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The mandate headache

No business escapes the time-eating task of complying with the health reform law

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Print this page by Robert Burke
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Susan Rash of BB&T Benefits Consultants. Photo by Rick DeBerry

Ever since the Affordable Care Act became law nearly five years ago, critics have blasted its employer-mandate rule as an unfair burden for business owners. Those attacks helped win a one-year delay of the new rule — but that year is gone and the first phase of the mandate is now in place. As of Jan. 1, companies with 100 or more employees must offer health insurance to a sizeable share of their employees. Next January, that same requirement will apply to businesses with 50 or more workers.

So, is the mandate an unreasonable burden? Expect to hear a lot of claims this year about whether the rule made health insurance costs go down or up. It’s already safe to say that almost no business has escaped the time-eating task of figuring out how to comply. Plus, the shifting power in Congress makes it likely there will be more attempts by opponents to change the law, even if they probably can’t repeal it. So the uncertainty, at least, will continue.

A couple of points worth noting: First, the mandate isn’t really a mandate — it’s more of an either-or proposition. Employers with 50 or more employees can either offer coverage, or pay a fee known as the “Employer Shared Responsibility Payment.” Second, the full impact of the employer mandate affects a relatively small number of private-sector firms in Virginia. According to the Kaiser Family Foundation, only a quarter of the 172,000 businesses in the commonwealth are big enough to face the mandates taking effect this year and in 2016. And of those companies, 96 percent already offer health insurance.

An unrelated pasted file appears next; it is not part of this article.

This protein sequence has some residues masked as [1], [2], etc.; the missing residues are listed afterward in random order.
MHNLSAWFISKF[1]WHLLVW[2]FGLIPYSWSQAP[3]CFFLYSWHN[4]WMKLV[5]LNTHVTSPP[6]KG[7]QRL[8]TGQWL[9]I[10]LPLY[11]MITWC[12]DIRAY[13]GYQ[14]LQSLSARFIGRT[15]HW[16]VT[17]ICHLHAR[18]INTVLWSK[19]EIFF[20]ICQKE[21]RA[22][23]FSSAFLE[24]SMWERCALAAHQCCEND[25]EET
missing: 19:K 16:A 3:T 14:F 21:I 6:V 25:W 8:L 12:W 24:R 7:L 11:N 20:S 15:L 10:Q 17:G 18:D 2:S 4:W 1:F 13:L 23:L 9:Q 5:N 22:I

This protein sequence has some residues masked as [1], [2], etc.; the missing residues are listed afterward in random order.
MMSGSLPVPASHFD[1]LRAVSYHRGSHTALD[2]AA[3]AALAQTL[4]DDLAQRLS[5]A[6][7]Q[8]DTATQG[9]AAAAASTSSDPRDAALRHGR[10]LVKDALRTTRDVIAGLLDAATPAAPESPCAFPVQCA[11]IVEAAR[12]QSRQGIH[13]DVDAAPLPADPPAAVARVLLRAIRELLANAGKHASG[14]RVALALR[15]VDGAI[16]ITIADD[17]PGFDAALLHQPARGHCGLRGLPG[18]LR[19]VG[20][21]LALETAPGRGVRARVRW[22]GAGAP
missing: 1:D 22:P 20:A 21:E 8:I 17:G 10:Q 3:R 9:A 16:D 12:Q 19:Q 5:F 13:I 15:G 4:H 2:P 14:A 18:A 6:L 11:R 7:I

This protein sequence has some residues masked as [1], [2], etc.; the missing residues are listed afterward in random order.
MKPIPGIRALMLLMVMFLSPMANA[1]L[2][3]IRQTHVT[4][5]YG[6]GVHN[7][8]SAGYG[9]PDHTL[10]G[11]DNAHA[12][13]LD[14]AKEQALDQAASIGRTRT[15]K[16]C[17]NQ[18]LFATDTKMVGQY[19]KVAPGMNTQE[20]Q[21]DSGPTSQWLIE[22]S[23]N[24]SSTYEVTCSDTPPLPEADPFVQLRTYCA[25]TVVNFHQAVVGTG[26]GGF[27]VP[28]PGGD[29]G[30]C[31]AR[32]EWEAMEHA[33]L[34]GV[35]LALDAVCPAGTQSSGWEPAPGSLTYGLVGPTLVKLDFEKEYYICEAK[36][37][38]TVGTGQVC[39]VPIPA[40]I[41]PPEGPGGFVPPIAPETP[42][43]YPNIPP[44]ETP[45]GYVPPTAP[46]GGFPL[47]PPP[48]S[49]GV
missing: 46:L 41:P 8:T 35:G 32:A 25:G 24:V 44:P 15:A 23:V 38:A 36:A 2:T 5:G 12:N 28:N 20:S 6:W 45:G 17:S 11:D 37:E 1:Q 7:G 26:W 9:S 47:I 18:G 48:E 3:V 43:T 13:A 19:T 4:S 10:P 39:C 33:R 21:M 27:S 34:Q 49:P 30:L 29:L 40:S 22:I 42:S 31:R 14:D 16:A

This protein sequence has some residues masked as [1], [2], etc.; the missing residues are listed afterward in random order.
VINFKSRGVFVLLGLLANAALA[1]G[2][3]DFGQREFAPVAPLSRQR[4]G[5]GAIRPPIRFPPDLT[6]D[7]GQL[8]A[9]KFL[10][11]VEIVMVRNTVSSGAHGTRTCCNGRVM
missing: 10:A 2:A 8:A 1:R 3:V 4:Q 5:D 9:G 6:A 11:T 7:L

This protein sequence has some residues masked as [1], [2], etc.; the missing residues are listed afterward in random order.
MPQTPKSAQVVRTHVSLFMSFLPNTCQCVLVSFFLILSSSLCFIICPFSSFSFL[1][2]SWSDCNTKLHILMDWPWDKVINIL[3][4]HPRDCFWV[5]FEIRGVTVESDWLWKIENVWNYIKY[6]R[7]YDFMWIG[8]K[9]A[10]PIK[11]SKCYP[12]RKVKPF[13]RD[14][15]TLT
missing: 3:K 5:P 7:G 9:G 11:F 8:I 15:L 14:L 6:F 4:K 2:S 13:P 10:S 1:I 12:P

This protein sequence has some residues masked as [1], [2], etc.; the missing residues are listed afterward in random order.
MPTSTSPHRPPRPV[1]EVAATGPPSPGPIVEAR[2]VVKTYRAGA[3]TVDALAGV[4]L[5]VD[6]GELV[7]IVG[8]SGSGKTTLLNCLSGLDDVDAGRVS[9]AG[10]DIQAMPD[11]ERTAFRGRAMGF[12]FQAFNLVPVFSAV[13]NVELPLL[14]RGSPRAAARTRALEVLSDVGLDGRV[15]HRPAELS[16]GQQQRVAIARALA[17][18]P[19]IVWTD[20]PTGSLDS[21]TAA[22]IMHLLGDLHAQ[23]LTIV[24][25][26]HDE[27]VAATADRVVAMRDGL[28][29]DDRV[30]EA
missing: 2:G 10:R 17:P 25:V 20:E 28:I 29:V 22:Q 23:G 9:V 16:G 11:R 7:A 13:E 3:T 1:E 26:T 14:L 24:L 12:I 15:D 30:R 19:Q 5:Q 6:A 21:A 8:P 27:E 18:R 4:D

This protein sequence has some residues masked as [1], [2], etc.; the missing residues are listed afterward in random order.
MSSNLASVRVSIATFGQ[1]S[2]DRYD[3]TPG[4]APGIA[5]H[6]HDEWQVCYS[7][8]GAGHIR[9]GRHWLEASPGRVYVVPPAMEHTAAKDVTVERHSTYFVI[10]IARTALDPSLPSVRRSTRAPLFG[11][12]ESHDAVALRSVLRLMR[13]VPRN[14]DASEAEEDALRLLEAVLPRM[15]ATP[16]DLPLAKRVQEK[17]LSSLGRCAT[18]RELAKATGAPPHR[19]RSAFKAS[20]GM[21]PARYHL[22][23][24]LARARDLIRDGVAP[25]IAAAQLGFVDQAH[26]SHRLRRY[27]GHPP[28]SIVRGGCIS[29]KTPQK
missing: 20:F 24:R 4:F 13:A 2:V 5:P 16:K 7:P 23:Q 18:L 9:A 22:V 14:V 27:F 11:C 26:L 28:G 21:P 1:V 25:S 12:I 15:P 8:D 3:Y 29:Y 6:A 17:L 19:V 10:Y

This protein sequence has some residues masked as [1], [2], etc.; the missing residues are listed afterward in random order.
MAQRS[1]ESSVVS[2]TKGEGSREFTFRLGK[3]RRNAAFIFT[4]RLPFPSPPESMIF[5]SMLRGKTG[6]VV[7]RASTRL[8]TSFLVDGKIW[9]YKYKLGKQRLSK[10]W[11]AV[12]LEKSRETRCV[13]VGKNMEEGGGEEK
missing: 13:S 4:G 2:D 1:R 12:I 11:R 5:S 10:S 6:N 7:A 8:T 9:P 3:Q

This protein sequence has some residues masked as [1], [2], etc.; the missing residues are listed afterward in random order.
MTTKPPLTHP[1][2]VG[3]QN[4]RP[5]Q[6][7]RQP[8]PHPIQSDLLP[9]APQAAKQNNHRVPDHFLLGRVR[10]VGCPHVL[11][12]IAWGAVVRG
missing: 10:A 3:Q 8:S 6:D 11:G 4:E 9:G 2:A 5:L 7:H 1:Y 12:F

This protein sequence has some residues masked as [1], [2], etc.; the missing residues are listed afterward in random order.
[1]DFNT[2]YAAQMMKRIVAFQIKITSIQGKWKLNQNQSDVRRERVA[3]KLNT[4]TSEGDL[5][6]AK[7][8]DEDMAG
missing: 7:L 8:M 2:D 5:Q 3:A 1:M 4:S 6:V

‘You have to know the rules’
Almost every size company, though, gets sucked into the process of figuring out the law, says Susan Rash, a vice president at BB&T Benefits Consultants in Richmond. “You have to know the rules and abide by the rules,” she says.

That includes answering questions such as how to count correctly the number of full-time-equivalent (FTE) employees, what coverage has to be offered, how to count what fees might be owed and so on. That’s what employers above the 100-FTE threshold have been doing all year, and what those with 50-99 FTE employees will be doing for much of 2015. “Employers have a lot more legal obligations on their plate,” Rash says.

The law has affected some hiring, not in a good way, Rash says. New employees are sometimes kept below 30 hours a week, meaning the employer doesn’t have to offer them health insurance or count them as an FTE. Most companies, though, are willing to push through.

“The vast majority of employers want to make sure that they comply with the law, and they don’t really want to just pay a penalty,” Rash says. “They’d rather offer coverage and make it more a part of their advantage for recruitment.”

That’s a big deal, because when the ACA became law “there were some knee-jerk reactions and employers saying they were going to drop coverage,” she says. “But I don’t see the mass exodus that was anticipated.”

A competitive disadvantage?
There are still protests, however. Hugh Joyce, the owner of James River Air Conditioning in Richmond, is one of the ACA’s more vocal critics. He’s lobbied against the law for years and says the ACA is failing to control health-care costs while it is suppressing economic growth. “There is nothing in the law that really helps us get costs under control,” Joyce says.

His company has about 150 employees while his average competitor has about six employees and is exempt from the law. The way the ACA divides companies by the number of employees is unfair, he says.

Competitors “have a 3 to 5 percent price advantage over me,” Joyce says, because they don’t face the costs of providing health insurance. “If health care is so important, from day one why wouldn’t every company be required to provide it, like I am? We’re going to comply, and we’ll make it work. But it’s going to be highly problematic,” he says.

Which begs the question: Why are employers pulled into providing health insurance? The main reason is that many already do, and so the Obama administration decided that one avenue for expanding the number of people with health insurance — the main goal of the ACA — was to get even more employers to offer it.

Joyce says his premiums have increased 50 percent since 2010, and he blames those increases on the new law. There is evidence, though, that the law isn’t driving big premium increases: a 2014 study by the Washington, D.C.-based McKinsey & Co. consulting firm says premium increases in 2015 will be only about 4 percent on average, and that competition among insurers is increasing under the health exchanges.